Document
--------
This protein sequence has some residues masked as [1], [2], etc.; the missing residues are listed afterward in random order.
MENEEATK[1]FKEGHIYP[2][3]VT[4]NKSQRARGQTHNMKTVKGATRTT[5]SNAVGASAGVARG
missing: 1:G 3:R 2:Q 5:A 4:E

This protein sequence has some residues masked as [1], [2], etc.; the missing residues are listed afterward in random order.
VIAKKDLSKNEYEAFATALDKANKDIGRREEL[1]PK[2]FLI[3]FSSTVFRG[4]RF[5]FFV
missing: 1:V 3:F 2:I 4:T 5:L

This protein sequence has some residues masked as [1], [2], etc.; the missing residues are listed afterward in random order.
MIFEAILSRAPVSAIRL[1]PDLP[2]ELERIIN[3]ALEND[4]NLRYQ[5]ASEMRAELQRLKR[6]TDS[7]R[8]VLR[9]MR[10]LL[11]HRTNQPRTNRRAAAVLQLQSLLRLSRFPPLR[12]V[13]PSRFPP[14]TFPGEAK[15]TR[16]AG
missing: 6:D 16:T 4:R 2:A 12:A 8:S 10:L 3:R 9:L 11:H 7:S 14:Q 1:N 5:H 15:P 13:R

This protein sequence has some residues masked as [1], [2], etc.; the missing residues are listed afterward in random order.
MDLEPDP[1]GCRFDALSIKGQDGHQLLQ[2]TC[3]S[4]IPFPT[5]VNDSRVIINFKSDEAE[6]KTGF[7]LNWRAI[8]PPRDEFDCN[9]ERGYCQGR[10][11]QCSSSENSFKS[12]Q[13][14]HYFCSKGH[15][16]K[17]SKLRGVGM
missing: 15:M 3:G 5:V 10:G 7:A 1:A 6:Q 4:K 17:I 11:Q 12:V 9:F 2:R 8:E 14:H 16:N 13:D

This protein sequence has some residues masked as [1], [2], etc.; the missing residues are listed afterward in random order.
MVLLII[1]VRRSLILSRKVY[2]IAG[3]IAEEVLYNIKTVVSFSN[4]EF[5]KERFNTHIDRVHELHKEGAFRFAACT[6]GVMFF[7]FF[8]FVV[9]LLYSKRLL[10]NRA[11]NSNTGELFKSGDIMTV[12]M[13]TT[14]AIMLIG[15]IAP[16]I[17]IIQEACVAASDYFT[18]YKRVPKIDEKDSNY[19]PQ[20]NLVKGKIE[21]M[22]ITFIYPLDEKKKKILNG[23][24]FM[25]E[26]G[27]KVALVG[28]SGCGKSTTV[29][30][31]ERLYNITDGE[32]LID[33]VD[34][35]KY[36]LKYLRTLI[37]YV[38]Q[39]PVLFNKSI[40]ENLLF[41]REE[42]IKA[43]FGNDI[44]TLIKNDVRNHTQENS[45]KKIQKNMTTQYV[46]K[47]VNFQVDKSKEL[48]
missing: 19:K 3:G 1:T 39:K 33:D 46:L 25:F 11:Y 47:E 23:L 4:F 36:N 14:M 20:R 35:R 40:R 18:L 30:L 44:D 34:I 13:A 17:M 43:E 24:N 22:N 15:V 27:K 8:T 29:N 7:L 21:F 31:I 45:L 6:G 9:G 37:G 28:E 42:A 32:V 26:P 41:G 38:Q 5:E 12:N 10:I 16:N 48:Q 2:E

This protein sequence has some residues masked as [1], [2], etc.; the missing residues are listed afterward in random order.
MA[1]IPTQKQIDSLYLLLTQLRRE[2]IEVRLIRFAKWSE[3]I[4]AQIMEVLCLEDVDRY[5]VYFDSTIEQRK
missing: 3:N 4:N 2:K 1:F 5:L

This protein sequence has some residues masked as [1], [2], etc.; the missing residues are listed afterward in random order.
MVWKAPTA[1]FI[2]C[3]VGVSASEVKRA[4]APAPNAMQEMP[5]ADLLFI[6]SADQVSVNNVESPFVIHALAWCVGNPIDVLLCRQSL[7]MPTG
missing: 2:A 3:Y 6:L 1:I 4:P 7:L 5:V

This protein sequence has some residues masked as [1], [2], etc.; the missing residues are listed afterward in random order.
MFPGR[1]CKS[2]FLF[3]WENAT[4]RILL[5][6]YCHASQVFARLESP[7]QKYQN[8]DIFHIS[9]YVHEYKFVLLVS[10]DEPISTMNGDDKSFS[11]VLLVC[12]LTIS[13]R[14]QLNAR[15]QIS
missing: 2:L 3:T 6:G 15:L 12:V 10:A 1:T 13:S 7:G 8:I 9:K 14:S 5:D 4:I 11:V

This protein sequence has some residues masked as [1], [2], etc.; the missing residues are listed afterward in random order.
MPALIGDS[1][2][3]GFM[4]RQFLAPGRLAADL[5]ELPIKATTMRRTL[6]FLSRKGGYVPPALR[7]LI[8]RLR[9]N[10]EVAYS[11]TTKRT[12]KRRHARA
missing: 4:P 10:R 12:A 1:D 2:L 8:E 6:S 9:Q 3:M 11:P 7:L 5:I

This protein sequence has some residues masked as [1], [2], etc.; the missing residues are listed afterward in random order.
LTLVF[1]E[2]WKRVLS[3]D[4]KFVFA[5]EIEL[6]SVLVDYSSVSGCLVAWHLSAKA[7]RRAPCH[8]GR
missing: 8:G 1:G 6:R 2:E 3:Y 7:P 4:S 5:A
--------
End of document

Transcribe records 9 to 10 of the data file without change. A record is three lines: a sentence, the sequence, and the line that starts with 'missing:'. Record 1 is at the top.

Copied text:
This protein sequence has some residues masked as [1], [2], etc.; the missing residues are listed afterward in random order.
MPALIGDS[1][2][3]GFM[4]RQFLAPGRLAADL[5]ELPIKATTMRRTL[6]FLSRKGGYVPPALR[7]LI[8]RLR[9]N[10]EVAYS[11]TTKRT[12]KRRHARA
missing: 4:P 10:R 12:A 1:D 2:L 8:E 6:S 9:Q 3:M 11:P 7:L 5:I

This protein sequence has some residues masked as [1], [2], etc.; the missing residues are listed afterward in random order.
LTLVF[1]E[2]WKRVLS[3]D[4]KFVFA[5]EIEL[6]SVLVDYSSVSGCLVAWHLSAKA[7]RRAPCH[8]GR
missing: 8:G 1:G 6:R 2:E 3:Y 7:P 4:S 5:A